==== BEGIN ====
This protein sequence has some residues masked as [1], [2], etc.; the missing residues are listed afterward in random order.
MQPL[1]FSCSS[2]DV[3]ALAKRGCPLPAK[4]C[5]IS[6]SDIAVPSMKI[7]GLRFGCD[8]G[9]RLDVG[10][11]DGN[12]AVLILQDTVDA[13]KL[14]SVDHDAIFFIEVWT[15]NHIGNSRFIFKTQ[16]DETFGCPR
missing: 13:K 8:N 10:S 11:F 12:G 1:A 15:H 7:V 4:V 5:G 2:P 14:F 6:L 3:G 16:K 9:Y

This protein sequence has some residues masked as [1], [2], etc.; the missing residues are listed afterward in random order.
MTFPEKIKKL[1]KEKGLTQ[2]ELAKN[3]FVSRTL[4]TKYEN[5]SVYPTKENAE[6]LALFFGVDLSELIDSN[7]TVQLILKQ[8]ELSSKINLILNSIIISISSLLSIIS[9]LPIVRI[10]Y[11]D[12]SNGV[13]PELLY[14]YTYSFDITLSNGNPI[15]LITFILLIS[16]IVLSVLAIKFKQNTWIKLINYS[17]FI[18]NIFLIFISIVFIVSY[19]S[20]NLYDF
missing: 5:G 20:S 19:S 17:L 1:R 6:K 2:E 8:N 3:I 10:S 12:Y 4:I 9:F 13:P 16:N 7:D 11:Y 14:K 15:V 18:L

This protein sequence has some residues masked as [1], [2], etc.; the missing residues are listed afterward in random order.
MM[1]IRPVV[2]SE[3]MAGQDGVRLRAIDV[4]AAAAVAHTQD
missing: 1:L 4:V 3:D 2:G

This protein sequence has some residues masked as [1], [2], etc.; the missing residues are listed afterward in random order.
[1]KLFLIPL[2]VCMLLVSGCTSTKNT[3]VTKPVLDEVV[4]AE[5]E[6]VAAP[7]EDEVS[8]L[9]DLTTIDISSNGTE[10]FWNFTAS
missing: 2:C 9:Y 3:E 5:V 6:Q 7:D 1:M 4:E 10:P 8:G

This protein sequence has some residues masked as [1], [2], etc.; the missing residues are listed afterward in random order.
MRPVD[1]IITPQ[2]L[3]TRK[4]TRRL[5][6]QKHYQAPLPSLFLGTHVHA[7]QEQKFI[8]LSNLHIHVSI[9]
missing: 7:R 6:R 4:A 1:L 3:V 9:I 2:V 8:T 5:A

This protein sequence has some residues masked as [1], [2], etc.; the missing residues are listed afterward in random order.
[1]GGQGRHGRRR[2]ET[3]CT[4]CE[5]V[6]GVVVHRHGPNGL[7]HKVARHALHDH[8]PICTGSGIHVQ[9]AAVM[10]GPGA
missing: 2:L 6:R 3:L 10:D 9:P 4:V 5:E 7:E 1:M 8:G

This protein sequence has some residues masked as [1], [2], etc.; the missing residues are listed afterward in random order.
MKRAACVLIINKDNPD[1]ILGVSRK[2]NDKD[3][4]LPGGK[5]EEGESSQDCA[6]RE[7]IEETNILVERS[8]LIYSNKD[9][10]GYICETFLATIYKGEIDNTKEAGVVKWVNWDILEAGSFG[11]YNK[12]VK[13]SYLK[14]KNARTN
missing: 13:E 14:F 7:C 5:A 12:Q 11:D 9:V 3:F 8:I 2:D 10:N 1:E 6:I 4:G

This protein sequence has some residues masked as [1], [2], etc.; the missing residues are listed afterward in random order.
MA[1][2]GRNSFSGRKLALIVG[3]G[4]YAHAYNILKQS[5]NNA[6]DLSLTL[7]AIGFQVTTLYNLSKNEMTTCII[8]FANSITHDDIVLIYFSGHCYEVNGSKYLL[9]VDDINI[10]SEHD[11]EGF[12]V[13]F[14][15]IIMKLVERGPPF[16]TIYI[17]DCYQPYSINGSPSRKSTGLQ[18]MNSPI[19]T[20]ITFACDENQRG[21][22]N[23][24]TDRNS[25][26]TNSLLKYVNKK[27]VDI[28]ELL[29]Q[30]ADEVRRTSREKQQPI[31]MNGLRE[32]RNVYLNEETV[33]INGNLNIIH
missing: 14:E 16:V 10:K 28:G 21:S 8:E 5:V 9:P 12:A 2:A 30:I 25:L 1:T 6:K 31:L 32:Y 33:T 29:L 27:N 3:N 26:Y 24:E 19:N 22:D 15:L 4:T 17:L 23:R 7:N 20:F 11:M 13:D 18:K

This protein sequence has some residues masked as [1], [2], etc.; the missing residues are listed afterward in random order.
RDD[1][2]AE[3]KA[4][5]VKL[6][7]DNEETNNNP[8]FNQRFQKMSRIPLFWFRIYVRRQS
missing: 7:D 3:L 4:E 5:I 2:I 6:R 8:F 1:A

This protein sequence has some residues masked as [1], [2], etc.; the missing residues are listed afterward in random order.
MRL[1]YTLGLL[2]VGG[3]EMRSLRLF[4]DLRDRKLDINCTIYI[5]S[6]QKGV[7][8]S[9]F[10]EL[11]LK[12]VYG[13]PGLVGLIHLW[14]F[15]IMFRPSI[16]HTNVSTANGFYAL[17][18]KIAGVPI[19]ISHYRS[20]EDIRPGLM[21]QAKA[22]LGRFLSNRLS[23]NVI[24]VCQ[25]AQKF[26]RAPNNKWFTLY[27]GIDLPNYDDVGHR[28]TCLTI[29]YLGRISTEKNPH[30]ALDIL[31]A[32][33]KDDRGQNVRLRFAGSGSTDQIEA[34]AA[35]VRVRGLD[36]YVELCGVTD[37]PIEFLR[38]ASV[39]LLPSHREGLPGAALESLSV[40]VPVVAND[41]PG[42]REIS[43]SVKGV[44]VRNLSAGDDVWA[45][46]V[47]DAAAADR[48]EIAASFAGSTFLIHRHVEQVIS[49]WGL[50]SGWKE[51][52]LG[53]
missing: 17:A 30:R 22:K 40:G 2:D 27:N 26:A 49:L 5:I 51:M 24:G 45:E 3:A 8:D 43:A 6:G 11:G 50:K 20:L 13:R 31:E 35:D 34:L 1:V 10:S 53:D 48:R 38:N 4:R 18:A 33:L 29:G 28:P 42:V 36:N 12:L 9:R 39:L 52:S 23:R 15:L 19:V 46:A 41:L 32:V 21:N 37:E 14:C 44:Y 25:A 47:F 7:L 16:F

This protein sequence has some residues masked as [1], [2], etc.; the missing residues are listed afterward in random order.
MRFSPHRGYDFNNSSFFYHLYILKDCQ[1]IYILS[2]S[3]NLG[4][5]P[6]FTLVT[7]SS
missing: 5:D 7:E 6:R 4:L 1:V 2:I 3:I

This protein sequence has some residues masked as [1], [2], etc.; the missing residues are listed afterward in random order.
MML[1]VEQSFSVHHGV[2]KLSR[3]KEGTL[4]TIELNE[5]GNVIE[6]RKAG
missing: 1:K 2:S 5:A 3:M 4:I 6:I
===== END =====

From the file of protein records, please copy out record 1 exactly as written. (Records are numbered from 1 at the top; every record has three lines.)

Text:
This protein sequence has some residues masked as [1], [2], etc.; the missing residues are listed afterward in random order.
MQPL[1]FSCSS[2]DV[3]ALAKRGCPLPAK[4]C[5]IS[6]SDIAVPSMKI[7]GLRFGCD[8]G[9]RLDVG[10][11]DGN[12]AVLILQDTVDA[13]KL[14]SVDHDAIFFIEVWT[15]NHIGNSRFIFKTQ[16]DETFGCPR
missing: 13:K 8:N 10:S 11:F 12:G 1:A 15:H 7:V 4:V 5:G 2:P 14:F 6:L 3:G 16:K 9:Y